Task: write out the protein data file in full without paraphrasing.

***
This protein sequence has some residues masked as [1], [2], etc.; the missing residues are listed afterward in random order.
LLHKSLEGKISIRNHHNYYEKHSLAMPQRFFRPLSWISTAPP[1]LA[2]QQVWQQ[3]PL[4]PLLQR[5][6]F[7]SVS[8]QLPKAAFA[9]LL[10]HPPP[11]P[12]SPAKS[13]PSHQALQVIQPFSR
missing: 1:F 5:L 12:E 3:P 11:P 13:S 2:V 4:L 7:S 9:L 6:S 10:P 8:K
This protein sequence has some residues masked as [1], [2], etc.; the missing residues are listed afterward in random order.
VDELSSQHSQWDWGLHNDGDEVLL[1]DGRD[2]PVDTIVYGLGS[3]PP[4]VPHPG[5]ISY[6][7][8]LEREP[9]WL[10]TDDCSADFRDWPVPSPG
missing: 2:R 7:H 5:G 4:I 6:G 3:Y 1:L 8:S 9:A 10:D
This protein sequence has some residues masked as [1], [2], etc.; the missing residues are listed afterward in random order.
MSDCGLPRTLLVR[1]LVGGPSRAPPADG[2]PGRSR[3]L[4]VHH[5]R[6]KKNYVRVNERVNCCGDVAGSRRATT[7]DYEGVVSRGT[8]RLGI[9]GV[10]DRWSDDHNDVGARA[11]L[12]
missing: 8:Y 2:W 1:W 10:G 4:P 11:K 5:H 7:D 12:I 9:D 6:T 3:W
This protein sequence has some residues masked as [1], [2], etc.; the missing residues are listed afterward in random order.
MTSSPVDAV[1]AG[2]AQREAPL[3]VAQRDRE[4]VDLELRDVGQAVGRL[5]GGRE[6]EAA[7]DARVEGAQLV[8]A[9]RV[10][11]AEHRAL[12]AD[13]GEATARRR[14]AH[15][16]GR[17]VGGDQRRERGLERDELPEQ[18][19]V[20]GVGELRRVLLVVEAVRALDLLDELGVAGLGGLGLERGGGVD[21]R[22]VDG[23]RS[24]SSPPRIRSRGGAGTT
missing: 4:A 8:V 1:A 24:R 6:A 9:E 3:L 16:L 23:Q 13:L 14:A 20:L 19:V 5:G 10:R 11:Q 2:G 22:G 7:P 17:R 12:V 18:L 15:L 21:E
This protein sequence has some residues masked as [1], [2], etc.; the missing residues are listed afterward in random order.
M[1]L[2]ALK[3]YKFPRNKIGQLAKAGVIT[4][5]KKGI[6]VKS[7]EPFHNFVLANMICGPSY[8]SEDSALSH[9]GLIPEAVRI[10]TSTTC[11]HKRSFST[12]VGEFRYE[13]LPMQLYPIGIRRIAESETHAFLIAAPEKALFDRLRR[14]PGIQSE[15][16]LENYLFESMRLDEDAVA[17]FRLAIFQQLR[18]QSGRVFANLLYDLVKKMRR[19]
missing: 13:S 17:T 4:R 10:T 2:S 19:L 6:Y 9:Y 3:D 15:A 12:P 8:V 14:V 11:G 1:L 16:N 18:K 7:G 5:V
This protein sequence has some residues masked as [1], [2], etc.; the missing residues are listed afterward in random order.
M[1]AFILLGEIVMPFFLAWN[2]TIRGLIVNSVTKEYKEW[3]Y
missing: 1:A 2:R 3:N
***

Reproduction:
This protein sequence has some residues masked as [1], [2], etc.; the missing residues are listed afterward in random order.
LLHKSLEGKISIRNHHNYYEKHSLAMPQRFFRPLSWISTAPP[1]LA[2]QQVWQQ[3]PL[4]PLLQR[5][6]F[7]SVS[8]QLPKAAFA[9]LL[10]HPPP[11]P[12]SPAKS[13]PSHQALQVIQPFSR
missing: 1:F 5:L 12:E 3:P 11:P 13:S 2:V 4:L 7:S 9:L 6:S 10:P 8:K
This protein sequence has some residues masked as [1], [2], etc.; the missing residues are listed afterward in random order.
VDELSSQHSQWDWGLHNDGDEVLL[1]DGRD[2]PVDTIVYGLGS[3]PP[4]VPHPG[5]ISY[6][7][8]LEREP[9]WL[10]TDDCSADFRDWPVPSPG
missing: 2:R 7:H 5:G 4:I 6:G 3:Y 1:L 8:S 9:A 10:D
This protein sequence has some residues masked as [1], [2], etc.; the missing residues are listed afterward in random order.
MSDCGLPRTLLVR[1]LVGGPSRAPPADG[2]PGRSR[3]L[4]VHH[5]R[6]KKNYVRVNERVNCCGDVAGSRRATT[7]DYEGVVSRGT[8]RLGI[9]GV[10]DRWSDDHNDVGARA[11]L[12]
missing: 8:Y 2:W 1:W 10:G 4:P 11:K 5:H 7:D 12:I 9:D 6:T 3:W
This protein sequence has some residues masked as [1], [2], etc.; the missing residues are listed afterward in random order.
MTSSPVDAV[1]AG[2]AQREAPL[3]VAQRDRE[4]VDLELRDVGQAVGRL[5]GGRE[6]EAA[7]DARVEGAQLV[8]A[9]RV[10][11]AEHRAL[12]AD[13]GEATARRR[14]AH[15][16]GR[17]VGGDQRRERGLERDELPEQ[18][19]V[20]GVGELRRVLLVVEAVRALDLLDELGVAGLGGLGLERGGGVD[21]R[22]VDG[23]RS[24]SSPPRIRSRGGAGTT
missing: 4:A 8:V 1:A 24:R 6:A 9:E 3:L 16:L 23:Q 13:L 14:A 20:L 19:V 5:G 10:R 11:Q 2:G 22:G 7:P 17:R 12:V 18:L 15:L 21:E
This protein sequence has some residues masked as [1], [2], etc.; the missing residues are listed afterward in random order.
M[1]L[2]ALK[3]YKFPRNKIGQLAKAGVIT[4][5]KKGI[6]VKS[7]EPFHNFVLANMICGPSY[8]SEDSALSH[9]GLIPEAVRI[10]TSTTC[11]HKRSFST[12]VGEFRYE[13]LPMQLYPIGIRRIAESETHAFLIAAPEKALFDRLRR[14]PGIQSE[15][16]LENYLFESMRLDEDAVA[17]FRLAIFQQLR[18]QSGRVFANLLYDLVKKMRR[19]
missing: 13:S 17:T 4:R 10:T 2:S 19:L 6:Y 9:Y 3:D 15:A 12:P 8:V 14:V 11:G 1:L 16:N 18:K 7:G 5:V
This protein sequence has some residues masked as [1], [2], etc.; the missing residues are listed afterward in random order.
M[1]AFILLGEIVMPFFLAWN[2]TIRGLIVNSVTKEYKEW[3]Y
missing: 1:A 2:R 3:N